Vancouver homebuilders drowning in red tape: think-tank report
Published Thursday, April 27, 2017 1:51PM PDT Last Updated Thursday, April 27, 2017 7:37PM PDT
Construction workers build new homes in a development in Ottawa on Monday, July 6, 2015. (Sean Kilpatrick / THE CANADIAN PRESS)
A newly-released think-tank report comparing the amount of red tape for residential home developments has ranked the City of Vancouver dead last.
The report surveying housing developers and individual home builders, New Homes and Red Tape in British Columbia, found that Vancouver has the longest building approval times in the entire Lower Mainland when it comes to building single-family and multiple dwelling homes, coming in at an average of 21 months – nearly two years.
That's compared to 18.3 months for West Vancouver and Surrey, at 13.2 months.
The City of Langley had the shortest wait time by far, with most approvals coming through in less than two months.
Kenneth Green, research director at the Fraser Institute and co-author of the study, believes the staggering amount of red tape Vancouverites face could deter new homes from being built – in a city where increasing housing supply could help to lower prices.
“Compared to the City of Langley, it takes an average of 19 months longer to receive a building permit in Vancouver—a fact that should worry anyone concerned about high home prices in the city because the added time means extra costs that are ultimately passed on to homebuyers,” he said in a statement about the survey's findings.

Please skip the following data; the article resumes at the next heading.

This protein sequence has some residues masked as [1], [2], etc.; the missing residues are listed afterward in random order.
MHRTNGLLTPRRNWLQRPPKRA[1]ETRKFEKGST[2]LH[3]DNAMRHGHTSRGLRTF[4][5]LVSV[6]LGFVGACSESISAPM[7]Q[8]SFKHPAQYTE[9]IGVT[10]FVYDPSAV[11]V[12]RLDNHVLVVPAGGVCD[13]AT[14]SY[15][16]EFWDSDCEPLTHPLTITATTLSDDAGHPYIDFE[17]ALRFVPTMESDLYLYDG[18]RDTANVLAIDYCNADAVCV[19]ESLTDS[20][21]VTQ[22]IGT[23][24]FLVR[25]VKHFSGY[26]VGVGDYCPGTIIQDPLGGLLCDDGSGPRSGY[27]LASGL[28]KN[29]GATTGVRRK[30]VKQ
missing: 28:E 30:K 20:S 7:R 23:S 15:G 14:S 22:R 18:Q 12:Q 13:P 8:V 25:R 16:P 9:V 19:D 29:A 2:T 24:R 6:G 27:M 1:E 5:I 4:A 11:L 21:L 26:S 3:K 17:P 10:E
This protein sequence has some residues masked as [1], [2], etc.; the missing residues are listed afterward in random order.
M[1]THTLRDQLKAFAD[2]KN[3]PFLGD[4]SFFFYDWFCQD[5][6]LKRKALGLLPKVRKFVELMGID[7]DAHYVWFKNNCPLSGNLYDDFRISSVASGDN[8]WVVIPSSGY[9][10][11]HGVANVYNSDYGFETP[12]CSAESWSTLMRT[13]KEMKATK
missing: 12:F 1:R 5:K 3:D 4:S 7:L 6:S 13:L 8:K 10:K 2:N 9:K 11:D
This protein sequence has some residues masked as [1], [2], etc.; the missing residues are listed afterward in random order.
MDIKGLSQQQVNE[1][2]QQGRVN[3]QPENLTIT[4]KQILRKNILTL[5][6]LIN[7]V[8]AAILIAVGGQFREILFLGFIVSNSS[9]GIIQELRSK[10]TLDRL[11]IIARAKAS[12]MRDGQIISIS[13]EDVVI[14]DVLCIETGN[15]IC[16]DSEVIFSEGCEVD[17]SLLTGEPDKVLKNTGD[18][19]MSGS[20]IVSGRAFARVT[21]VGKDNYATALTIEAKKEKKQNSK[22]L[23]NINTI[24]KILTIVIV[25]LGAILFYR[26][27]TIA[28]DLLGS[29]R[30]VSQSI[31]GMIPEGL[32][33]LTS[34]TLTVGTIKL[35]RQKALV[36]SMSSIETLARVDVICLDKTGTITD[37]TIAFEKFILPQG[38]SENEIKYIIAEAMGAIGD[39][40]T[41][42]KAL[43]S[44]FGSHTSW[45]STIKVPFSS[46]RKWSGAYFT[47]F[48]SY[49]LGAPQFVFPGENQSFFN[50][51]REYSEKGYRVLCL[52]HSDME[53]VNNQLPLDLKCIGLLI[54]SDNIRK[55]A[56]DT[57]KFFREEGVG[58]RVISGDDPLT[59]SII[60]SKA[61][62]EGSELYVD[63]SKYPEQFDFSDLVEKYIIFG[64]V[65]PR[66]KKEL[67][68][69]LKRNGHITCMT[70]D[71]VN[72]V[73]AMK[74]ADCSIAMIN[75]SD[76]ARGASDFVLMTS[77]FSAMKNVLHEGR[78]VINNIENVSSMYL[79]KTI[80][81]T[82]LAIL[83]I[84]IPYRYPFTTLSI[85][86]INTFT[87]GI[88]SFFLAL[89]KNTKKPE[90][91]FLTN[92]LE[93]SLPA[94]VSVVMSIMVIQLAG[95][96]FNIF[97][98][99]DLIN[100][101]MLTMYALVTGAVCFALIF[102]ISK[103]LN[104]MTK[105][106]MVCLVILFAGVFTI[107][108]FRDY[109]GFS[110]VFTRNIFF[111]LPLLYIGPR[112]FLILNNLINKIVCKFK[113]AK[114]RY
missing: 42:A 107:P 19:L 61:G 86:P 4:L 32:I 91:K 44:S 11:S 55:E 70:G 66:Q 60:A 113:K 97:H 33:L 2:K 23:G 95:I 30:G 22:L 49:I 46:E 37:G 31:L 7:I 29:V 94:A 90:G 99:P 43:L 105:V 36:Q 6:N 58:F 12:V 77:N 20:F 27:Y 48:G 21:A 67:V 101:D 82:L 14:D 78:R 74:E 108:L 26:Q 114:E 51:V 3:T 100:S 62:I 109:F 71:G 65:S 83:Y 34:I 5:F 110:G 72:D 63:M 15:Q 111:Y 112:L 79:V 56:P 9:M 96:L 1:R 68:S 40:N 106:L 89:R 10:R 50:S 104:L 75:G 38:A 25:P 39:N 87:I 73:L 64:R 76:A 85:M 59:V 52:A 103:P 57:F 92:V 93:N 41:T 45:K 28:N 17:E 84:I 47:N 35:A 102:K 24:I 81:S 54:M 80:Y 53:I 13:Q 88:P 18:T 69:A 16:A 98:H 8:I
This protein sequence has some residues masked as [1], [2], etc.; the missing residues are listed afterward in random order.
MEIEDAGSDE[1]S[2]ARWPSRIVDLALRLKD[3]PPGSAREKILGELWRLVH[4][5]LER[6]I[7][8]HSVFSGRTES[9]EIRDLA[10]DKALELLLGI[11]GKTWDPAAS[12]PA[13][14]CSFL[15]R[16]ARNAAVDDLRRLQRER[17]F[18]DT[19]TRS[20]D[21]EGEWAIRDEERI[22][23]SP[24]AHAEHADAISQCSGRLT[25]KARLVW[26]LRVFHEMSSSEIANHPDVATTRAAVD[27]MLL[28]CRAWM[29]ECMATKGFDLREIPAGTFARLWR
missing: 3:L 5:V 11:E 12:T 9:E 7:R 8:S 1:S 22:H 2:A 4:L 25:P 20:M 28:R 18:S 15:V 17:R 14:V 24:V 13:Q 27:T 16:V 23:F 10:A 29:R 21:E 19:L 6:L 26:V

Vancouver was also given a failing grade when it comes to the high costs to comply with residential housing regulations.
The report found that every new unit of housing built in Vancouver cost almost $78,000 for regulatory compliance. The second-worst on the list is Surrey, at just over $51,000.
That's compared to just $10,000 in cities like New Westminster, Port Moody, Pitt Meadows and the City of Langley.
The City of Burnaby, Vancouver's closest neighbour, came in at approximately $15,000 per new housing unit.
Vancouver and West Vancouver were seen as the two communities that faced the strongest amount of council and community opposition to new housing projects, while the City of Langley, Port Coquitlam and Pitt Meadows were the most welcoming.
Burnaby and Coquitlam were cited for having an agreement between city council and planning staff, creating an incentive to build.
Overall, no jurisdiction except the City of Langley was found to encourage development.
The survey was conducted in two periods in the fall of 2014 and the spring of 2016 and was distributed through industry associations.
The study authors say more work is needed to determine what consequences housing regulations have for housing markets and local economies.